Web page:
The coronavirus pandemic embroiling China and slowing large swaths of its economy, likely for a prolonged period, comes on the back of two sets of policy problems in China: the decline of economic reform and the U.S.-China trade war.
The pandemic relates to our China Dashboard policy appraisal in profound and complicated ways. Nevertheless, the virus is not a reason to put the reform discussion on hold, but rather a pressing cause for bolder leadership. Given that the economic system is already under great strain, aspects of reform that require near-term pain and sacrifice are off the table for now. The need for a credible commitment to a reform agenda, however, has never been greater. For firms, individuals, and international partners to remain engaged with China for the long term, they need better assurance that a reformed economic system lies ahead. Even before the virus hit, expectations were eroding in the face of evidence¬ of economic weakness, credibility problems with other data, and indications of the radical slowing of reform and, in some cases, reforms being walked back.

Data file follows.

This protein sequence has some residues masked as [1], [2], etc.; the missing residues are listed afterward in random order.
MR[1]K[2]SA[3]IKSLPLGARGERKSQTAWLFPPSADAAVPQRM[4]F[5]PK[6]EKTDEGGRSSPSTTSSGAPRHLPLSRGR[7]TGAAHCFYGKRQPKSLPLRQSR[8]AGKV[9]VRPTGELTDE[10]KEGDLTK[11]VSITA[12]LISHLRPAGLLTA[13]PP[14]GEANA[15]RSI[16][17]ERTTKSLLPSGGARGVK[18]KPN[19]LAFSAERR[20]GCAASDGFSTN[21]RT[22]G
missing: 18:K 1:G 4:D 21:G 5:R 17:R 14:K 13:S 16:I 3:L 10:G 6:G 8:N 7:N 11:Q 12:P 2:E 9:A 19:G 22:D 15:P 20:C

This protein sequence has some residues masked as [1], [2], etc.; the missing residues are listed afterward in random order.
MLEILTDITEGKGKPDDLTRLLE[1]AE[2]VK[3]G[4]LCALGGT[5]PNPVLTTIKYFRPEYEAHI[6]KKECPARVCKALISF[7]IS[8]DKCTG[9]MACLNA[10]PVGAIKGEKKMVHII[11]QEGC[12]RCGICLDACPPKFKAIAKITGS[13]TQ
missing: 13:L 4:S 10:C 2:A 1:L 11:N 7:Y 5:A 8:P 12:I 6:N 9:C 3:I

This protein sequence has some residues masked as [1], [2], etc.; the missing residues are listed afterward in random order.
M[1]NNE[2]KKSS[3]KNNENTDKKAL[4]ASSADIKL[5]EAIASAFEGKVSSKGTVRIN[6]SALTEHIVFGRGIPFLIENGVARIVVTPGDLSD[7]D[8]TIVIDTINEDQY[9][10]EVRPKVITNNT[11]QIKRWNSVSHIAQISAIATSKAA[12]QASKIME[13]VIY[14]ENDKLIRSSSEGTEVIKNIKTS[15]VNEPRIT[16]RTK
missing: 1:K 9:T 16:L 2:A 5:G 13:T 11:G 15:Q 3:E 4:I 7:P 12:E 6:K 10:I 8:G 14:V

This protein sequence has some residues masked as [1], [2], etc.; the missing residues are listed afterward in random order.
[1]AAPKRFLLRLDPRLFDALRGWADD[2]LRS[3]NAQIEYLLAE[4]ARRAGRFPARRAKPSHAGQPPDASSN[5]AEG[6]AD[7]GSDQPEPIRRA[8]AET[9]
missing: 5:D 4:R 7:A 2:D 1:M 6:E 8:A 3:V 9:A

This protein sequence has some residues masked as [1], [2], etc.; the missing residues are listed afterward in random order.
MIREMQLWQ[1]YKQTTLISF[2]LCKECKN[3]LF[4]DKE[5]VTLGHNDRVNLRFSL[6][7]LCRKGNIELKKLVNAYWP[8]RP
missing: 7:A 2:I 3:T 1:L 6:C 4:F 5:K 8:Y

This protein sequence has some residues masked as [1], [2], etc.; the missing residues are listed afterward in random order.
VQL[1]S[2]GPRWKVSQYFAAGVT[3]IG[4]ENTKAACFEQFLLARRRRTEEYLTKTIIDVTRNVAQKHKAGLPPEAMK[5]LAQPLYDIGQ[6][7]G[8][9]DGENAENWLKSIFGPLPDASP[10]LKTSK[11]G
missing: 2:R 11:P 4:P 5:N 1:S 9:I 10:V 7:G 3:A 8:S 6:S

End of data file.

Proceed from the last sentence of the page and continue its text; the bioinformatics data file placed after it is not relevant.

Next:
A brave face and insistence that business as usual will be maintained do not match the reality of the economic standstill. Locking down the economy is, in part, a central effort to control the virus, but a radically franker acknowledgment of the collateral effects, for instance on the banking system, is essential. It is not overnight reform that is called for, but leadership and a rededication to policy adjustment that puts transparency and market functionality above doctrine and political pride.